02-12-2000, 08:07 PM
I live in the Pinelands of New Jersey (lots of pine trees) do the flowers, pollen and other sources for bees affect the taste of honey? I am planning on starting a hive soon.
02-27-2000, 08:49 PM
The Composition of Honey
When we consider the factors that contribute to the material we call "honey," it becomes obvious that simply to list the composition of an "average" honey is of limited value. The environment of the area from which the bees collect the nectar (and other sugar-containing materials), influences the types and variety of flora found therein and, hence, the specific composition of the honey.
Honey is classified in several ways: by its source, by the season and/or location of production, its physical state, the means by which it is obtained, and by the form in which it is presented to the consumer.
SOURCE - by this is meant the floral origin of the nectar from which it is derived; this may be from a specific dominating plant or a mixture of plants in bloom depending on the nature of the vegetation in the foraging area of the colony.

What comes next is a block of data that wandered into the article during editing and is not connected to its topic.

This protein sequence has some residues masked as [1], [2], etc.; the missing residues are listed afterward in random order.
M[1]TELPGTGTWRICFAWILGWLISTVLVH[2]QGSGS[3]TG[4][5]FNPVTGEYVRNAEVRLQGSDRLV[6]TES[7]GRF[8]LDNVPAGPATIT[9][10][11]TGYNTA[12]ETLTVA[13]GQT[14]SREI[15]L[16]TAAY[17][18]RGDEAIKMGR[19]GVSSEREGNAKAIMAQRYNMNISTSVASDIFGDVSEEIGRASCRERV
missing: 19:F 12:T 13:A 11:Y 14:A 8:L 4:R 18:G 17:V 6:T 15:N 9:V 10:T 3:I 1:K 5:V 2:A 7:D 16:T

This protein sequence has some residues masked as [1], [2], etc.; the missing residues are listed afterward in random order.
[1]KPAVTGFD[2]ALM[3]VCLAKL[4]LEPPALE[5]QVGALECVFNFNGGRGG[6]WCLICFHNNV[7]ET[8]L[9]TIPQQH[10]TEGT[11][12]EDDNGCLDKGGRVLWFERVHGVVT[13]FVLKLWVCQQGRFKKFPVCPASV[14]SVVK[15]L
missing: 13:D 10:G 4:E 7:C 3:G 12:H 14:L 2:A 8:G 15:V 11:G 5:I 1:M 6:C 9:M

SEASON - Honeys may be derived from a mixture of many floral nectars, with none predominating. These blends are generally characterized by the time of the year when harvested; depending upon the area, several such periods may occur, with the honey being characterized as "spring honey," "summer blend'" or "fall" (autumn) flowers. Honey may also be characterized as "mountain," "desert," etc.
taken from: The Hive and the Honey Bee, Dadant & Sons, Inc.
The answer to your question is yes.